I am continually amazed at the way life makes a living on this planet, and everywhere I look.

Spending a good bit of time, now and then, at the microscope, I’ve not failed to find things alive in the oddest places. The black plastic on my wood stacks holds just enough water between storms to brew a batch of rotifers. Did the stork drop them there as babies?

This morning, I finally took the clippers behind the house to take out a volunteer poplar that did not belong so close to the house.

Pictured above, what I found at the base of the lower branches. I guessed it might be called poplar scale and found it–also as magnolia scale.

I brought the small branch in the house to show Ann, and tried to sell them, in my most enthusiastic Dr. Science voice, as “tiny turtles that only feed on poplar trees.” She didn’t buy it. Lived with me too long, she knows all my tricks.

Here’s a bit of natural history regarding these turtle-like insects (that can be up to a half inch across!)

“Magnolia scale attacks primarily magnolia plants but will also infest daphne and Virginia creeper. Tuliptree scale infests tuliptrees (Liriodendron sp.) as well as magnolias, basswood, and redbud. Scales have “syringe-like” mouthparts and suck tree sap.  Excess sap is excreted by the scale and is called honeydew.  Honeydew is then a growth medium for black sooty mold.  The mold reduces sunlight reaching the plant and reduces the vigor of the plant.  Also, the honeydew is a food source for ants, flies, wasps and bees, which then become pests.”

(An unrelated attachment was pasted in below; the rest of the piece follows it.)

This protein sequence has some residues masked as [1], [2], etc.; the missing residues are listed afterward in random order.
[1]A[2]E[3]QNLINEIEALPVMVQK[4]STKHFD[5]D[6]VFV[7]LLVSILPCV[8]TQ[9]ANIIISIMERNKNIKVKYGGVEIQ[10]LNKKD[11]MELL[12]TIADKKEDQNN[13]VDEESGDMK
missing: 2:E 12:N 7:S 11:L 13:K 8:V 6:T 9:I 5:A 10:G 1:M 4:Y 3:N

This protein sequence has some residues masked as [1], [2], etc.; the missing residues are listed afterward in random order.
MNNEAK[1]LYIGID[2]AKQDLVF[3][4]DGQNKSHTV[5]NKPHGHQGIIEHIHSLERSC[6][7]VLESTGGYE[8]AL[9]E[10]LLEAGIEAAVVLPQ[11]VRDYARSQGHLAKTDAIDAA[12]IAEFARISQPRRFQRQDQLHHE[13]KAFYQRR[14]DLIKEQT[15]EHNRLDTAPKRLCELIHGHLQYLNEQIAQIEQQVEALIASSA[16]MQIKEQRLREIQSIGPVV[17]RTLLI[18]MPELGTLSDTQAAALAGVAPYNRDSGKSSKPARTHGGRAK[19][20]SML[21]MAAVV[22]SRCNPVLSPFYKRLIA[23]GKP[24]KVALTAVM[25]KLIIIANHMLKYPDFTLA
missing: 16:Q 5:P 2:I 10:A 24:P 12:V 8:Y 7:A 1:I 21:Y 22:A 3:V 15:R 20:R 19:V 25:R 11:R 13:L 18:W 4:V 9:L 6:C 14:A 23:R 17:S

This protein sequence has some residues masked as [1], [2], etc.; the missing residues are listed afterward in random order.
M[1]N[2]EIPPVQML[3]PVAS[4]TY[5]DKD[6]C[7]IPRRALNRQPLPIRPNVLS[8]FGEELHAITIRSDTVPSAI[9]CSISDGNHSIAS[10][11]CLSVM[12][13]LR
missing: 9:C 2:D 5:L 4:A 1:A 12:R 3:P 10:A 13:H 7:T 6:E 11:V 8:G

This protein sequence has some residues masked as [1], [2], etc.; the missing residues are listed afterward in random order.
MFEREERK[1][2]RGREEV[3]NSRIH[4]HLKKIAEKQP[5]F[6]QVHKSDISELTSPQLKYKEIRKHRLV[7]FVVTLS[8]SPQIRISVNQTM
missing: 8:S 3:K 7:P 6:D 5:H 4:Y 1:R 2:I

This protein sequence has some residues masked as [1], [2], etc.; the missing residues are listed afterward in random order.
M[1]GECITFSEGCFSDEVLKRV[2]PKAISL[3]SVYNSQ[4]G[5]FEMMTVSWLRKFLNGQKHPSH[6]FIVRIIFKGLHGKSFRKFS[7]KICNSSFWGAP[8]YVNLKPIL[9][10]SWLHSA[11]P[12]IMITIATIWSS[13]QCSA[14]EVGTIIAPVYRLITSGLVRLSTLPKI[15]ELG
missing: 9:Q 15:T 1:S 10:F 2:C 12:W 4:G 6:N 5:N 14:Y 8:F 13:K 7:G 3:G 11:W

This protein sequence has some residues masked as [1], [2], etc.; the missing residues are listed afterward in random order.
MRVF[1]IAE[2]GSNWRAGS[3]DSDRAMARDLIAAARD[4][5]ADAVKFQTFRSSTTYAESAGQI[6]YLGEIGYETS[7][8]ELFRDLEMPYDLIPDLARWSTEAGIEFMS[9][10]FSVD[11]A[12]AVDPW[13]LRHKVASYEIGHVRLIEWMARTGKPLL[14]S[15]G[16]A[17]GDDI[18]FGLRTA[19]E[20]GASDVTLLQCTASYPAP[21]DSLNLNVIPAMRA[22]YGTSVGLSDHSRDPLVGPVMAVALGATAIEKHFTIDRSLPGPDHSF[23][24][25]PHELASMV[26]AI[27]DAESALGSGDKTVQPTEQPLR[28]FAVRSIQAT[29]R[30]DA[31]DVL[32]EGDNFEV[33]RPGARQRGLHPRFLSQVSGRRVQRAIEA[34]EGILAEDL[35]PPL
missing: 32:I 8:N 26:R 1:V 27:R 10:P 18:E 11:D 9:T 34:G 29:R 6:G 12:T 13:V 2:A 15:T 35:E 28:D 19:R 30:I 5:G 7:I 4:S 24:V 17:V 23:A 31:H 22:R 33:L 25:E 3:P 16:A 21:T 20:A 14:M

Now. Can I please get back to work! Nature is SO distracting!

Published by fred

Fred First holds masters degrees in Vertebrate Zoology and physical therapy, and has been a biology teacher and physical therapist by profession. He moved to southwest Virginia in 1975 and to Floyd County in 1997. He maintains a daily photo-blog, broadcasts essays on the Roanoke NPR station, and contributes regular columns for the Floyd Press and Roanoke's Star Sentinel. His two non-fiction books, Slow Road Home and his recent What We Hold in Our Hands, celebrate the riches that we possess in our families and communities, our natural bounty, social capital and Appalachian cultures old and new. He has served on the Jacksonville Center Board of Directors and is newly active in the Sustain Floyd organization. He lives in northeastern Floyd County on the headwaters of the Roanoke River.

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1 Comment

  1. A few years ago, I had a glorious garden, and could have used some help identifying the pests that infested my magnolia tree, and sucked the life out of the daphne, every time I tried to grow it. Of course, I realize that just because you can identify it, doesn’t mean you can treat it! But very interesting, just the same!

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